The floorboard squeaked when he walked past. He walked back and stood in front of my table. I thought my heart was going to jump out of my mouth. It was beating so loud that I was sure he could hear it. I told myself to play a tune in my head, that would relax me. It always worked, when I had stage fright performing at a concert, but even Papageno’s song could not control my shivering at that very moment.

Discussions were going on. Father tried to bribe them with his pocket watch. There was lots of pushing and shouting. Mother was crying. Father’s glasses were flung to the floor and the man with the Arsenal socks stepped on it. The glasses shattered into many fine pieces and the frames were dented. Father was now as blind as a bat. There was too much noise. I covered my ears and carried on with Papageno .

Suddenly there was a shot. The ringing stayed in my ears. Father dropped to the floor. The dust particles exploded in the air. I couldn’t feel the impact of father’s fall or mother’s hysterical screams. Only the ringing sound was in my ears. Father’s eyes were staring straight at me. Blood was oozing out of his head, it spilled into the cracks of the wooden floor. It spread to the coffee table and reached my shoes. That was when my body went weak and everything turned dark.

 
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Posted by on March 18, 2014 in General

 

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Poetry, anyone?

NaPoWriMo begins in two weeks time. Thirty days, thirty poems — no excuses! 

 
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Posted by on March 18, 2014 in General

 

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Speed reading…

Speed reading takes another step closer to being pure information absorption with the advent of Spritz. Designed to help you read up to 1000 wpm, Spritz utilises something they term the Optimal Recognition Point to fire words at the reader, without ever having to move their eyes beyond one fixed point.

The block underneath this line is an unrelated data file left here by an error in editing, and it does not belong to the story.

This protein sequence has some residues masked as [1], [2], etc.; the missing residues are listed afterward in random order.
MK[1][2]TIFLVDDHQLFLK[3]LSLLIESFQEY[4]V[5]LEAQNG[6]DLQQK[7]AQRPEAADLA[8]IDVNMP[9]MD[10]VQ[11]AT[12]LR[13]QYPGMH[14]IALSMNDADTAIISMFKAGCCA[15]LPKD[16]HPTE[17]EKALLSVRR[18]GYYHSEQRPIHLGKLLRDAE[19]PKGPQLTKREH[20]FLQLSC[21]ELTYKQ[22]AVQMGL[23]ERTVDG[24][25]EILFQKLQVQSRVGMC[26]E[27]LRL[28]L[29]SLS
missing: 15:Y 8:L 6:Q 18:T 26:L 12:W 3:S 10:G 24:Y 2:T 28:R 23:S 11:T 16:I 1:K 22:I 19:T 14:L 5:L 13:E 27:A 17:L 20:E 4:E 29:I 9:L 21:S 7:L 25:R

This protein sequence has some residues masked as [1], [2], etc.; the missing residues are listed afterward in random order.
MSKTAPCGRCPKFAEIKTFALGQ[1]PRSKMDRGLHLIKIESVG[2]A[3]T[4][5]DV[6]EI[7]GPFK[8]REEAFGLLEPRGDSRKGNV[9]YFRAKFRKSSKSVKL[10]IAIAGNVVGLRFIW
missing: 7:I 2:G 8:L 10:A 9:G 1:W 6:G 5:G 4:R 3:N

I have to say it is the first time I’ve been excited by the prospect of e-reading. The idea is potentially loathsome for fiction, allowing no time to sub-vocalise characters or re-read, but can you imagine how effective studying like this could be?

Something to think about…

 
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Posted by on March 15, 2014 in General

 

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Whole lorra firsts…

With so many of us making our first blog posts, I’ve been feeling a little sentimental about the first homework exercise I took part in with the group back in 2012. Nicky gave us the prompt ‘There is a hearing aid whining on the kitchen table’ to write from and the stories that came back were incredibly varied: Irene’s eventually turned into a much larger story all about the young boy whose character was generated by the exercise — part of which is included in our anthology — and I particularly remember Sue’s story, told from the perspective of a disgruntled hearing aid that had been left behind by its blissfully oblivious owner! I shared these two small pieces — one poem, one prose — from the exercise that, although they will never be my best work, remind of the day I remembered that I can write and the confidence that gives me.